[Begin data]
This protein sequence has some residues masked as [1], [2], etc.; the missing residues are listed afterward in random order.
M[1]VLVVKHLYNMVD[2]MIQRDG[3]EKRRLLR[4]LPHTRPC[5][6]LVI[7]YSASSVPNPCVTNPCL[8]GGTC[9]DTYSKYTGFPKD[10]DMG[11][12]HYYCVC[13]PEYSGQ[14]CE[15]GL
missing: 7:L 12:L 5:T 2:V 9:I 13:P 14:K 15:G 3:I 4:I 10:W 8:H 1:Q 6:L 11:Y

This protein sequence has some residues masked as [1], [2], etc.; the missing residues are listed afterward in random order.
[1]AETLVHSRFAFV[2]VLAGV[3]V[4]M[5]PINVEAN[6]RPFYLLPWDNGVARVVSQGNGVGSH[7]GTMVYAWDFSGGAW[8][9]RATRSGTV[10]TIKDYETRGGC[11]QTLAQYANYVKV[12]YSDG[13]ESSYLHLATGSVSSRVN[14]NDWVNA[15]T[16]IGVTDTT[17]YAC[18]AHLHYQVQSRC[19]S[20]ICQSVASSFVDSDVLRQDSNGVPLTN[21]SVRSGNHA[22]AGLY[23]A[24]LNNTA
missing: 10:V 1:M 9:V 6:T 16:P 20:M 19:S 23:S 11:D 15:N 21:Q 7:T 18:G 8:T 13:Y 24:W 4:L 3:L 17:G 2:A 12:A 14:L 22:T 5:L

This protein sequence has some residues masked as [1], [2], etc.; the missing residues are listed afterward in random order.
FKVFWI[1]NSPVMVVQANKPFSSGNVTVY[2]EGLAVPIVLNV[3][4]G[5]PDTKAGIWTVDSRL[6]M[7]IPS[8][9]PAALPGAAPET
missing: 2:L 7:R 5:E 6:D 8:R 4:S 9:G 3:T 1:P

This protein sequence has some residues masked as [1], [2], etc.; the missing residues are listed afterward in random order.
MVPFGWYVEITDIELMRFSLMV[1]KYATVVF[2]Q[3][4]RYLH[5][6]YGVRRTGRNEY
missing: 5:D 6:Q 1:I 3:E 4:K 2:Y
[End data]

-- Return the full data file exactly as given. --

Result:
This protein sequence has some residues masked as [1], [2], etc.; the missing residues are listed afterward in random order.
M[1]VLVVKHLYNMVD[2]MIQRDG[3]EKRRLLR[4]LPHTRPC[5][6]LVI[7]YSASSVPNPCVTNPCL[8]GGTC[9]DTYSKYTGFPKD[10]DMG[11][12]HYYCVC[13]PEYSGQ[14]CE[15]GL
missing: 7:L 12:L 5:T 2:V 9:I 13:P 14:K 15:G 3:I 4:I 10:W 8:H 1:Q 6:L 11:Y

This protein sequence has some residues masked as [1], [2], etc.; the missing residues are listed afterward in random order.
[1]AETLVHSRFAFV[2]VLAGV[3]V[4]M[5]PINVEAN[6]RPFYLLPWDNGVARVVSQGNGVGSH[7]GTMVYAWDFSGGAW[8][9]RATRSGTV[10]TIKDYETRGGC[11]QTLAQYANYVKV[12]YSDG[13]ESSYLHLATGSVSSRVN[14]NDWVNA[15]T[16]IGVTDTT[17]YAC[18]AHLHYQVQSRC[19]S[20]ICQSVASSFVDSDVLRQDSNGVPLTN[21]SVRSGNHA[22]AGLY[23]A[24]LNNTA
missing: 10:V 1:M 9:V 6:T 16:P 20:M 19:S 23:S 11:D 15:N 21:Q 7:T 18:G 8:T 13:Y 24:W 4:L 3:L 17:G 2:A 12:A 14:L 22:T 5:L

This protein sequence has some residues masked as [1], [2], etc.; the missing residues are listed afterward in random order.
FKVFWI[1]NSPVMVVQANKPFSSGNVTVY[2]EGLAVPIVLNV[3][4]G[5]PDTKAGIWTVDSRL[6]M[7]IPS[8][9]PAALPGAAPET
missing: 2:L 7:R 5:E 6:D 8:R 4:S 9:G 3:T 1:P

This protein sequence has some residues masked as [1], [2], etc.; the missing residues are listed afterward in random order.
MVPFGWYVEITDIELMRFSLMV[1]KYATVVF[2]Q[3][4]RYLH[5][6]YGVRRTGRNEY
missing: 5:D 6:Q 1:I 3:E 4:K 2:Y